Feds look into Canada’s killer homes

Every year, 2,000 die from radon exposure. Is it in your home?

Feds look into Canada’s killer homes

Your life savings are vanishing, your job is in jeopardy, and the repo man has already visited some of your friends and relatives. Now here’s the really bad news: your beloved home—the one you’re desperately trying to save from foreclosure—may actually be killing you (and not because of the mortgage payments).

The culprit? Radon: a tasteless, odourless, invisible gas that lurks in cellars and crawl spaces and is the second-leading cause of lung cancer, next to smoking. Every year, up to 2,000 Canadians die a premature death because their homes—unbeknownst to them —are loaded with tiny radioactive particles.

This nasty little gas is hardly new (scientists have been studying its fatal side-effects for more than a century), but the federal government is suddenly anxious to find out which neighbourhoods are most at risk. Over the next two years, Health Canada plans to spend almost $1 million testing 18,000 randomly chosen homes, with the end result being an online “radon potential map” that pinpoints possible danger zones. “Radon is the largest source of radiation exposure for most Canadians,” says Jack Cornett, a ministry spokesman. “But we are concerned that there is a real lack of awareness about it.”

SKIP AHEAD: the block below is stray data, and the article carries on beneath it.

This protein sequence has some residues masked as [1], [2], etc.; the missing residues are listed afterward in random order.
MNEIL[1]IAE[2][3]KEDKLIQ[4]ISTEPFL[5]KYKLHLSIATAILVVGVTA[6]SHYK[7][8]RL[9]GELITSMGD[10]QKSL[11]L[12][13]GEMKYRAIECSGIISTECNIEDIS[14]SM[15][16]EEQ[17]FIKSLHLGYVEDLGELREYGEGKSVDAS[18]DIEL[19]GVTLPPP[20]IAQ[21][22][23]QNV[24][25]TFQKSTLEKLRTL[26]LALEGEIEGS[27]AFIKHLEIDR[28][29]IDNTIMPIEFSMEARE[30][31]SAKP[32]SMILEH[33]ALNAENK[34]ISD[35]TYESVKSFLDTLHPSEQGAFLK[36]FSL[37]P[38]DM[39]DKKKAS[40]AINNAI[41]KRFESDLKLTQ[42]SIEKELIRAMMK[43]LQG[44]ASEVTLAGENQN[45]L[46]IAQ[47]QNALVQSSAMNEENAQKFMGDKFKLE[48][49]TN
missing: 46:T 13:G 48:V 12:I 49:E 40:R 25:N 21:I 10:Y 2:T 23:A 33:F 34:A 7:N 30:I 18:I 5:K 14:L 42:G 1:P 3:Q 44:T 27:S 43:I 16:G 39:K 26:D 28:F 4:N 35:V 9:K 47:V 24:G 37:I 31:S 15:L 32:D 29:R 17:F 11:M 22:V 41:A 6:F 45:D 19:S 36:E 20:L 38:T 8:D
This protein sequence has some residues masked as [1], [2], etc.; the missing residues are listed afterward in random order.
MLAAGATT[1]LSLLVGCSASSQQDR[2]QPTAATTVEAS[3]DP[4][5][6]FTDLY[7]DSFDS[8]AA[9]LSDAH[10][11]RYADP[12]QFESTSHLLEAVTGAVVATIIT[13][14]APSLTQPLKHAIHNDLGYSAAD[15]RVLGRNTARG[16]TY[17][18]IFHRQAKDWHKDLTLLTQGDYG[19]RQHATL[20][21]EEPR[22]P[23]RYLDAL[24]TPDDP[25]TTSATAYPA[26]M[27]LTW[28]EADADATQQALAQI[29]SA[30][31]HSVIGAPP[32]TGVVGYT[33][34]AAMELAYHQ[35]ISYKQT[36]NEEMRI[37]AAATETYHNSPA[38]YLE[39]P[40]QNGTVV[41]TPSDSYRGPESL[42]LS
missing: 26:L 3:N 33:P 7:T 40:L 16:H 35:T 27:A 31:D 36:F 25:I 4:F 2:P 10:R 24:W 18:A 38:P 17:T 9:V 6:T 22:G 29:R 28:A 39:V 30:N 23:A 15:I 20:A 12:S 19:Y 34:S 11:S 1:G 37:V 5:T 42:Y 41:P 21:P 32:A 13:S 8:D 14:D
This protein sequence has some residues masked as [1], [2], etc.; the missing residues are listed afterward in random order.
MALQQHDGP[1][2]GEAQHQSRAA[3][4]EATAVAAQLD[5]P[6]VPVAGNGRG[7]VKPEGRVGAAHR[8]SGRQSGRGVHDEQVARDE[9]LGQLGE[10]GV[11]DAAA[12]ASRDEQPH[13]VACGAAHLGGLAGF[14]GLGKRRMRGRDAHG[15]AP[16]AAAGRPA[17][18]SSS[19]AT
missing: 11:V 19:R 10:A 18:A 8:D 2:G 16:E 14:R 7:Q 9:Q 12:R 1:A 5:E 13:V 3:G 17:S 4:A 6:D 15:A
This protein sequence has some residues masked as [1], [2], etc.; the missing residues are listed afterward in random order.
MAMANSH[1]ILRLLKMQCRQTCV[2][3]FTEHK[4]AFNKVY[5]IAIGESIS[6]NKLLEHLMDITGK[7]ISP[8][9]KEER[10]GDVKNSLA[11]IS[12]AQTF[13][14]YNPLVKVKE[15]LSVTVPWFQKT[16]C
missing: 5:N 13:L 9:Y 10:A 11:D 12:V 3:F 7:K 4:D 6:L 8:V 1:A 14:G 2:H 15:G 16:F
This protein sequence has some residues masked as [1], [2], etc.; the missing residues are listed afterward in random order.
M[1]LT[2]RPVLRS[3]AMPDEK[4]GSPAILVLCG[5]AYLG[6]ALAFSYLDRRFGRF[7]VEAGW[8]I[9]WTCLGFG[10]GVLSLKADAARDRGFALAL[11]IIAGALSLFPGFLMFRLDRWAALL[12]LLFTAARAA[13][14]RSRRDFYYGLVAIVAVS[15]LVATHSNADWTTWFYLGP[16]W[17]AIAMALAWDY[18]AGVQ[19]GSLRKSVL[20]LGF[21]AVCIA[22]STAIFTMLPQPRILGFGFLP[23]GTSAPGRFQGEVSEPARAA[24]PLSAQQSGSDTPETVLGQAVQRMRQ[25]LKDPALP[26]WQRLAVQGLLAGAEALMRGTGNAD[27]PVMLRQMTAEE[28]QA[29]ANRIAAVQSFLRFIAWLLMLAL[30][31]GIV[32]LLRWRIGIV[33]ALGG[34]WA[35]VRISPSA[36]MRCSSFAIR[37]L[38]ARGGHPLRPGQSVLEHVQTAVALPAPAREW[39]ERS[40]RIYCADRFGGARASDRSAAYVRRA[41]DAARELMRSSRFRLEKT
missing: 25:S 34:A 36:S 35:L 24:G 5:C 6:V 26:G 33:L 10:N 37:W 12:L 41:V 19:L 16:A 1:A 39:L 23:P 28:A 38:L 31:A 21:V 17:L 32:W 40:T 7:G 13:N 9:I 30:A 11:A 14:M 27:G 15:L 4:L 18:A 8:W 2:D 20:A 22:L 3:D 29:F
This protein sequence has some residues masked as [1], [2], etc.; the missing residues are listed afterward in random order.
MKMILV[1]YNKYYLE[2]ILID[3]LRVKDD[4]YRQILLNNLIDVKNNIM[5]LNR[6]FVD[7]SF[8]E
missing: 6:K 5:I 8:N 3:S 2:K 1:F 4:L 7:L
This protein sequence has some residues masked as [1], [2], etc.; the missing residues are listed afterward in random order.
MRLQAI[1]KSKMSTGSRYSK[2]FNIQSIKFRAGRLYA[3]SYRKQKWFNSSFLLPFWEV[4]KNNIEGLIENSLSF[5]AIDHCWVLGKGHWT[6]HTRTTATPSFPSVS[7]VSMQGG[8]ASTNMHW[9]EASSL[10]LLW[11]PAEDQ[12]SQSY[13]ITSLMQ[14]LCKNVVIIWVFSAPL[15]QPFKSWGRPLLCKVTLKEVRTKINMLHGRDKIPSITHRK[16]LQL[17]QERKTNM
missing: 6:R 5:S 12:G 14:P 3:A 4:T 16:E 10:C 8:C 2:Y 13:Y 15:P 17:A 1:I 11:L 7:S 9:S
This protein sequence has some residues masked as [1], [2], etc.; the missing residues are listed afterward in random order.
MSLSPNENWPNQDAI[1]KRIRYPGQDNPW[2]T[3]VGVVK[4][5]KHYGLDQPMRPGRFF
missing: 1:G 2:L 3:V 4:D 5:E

Here’s what Health Canada wants you to know: first, don’t panic. Radon is a naturally occurring gas released by uranium decay in the soil, and the experts believe that only 2.5 per cent of all homes contain “unsafe” levels (more than 200 becquerels per cubic metre). Second, if you’re still nervous, conduct your own test. Do-it-yourself radon kits cost as little as $50 at the local hardware store. Third, seal all the cracks in your basement floor. Radon loves to seep through those crevices.

Oh, and don’t smoke cigarettes. Apparently that causes lung cancer, too.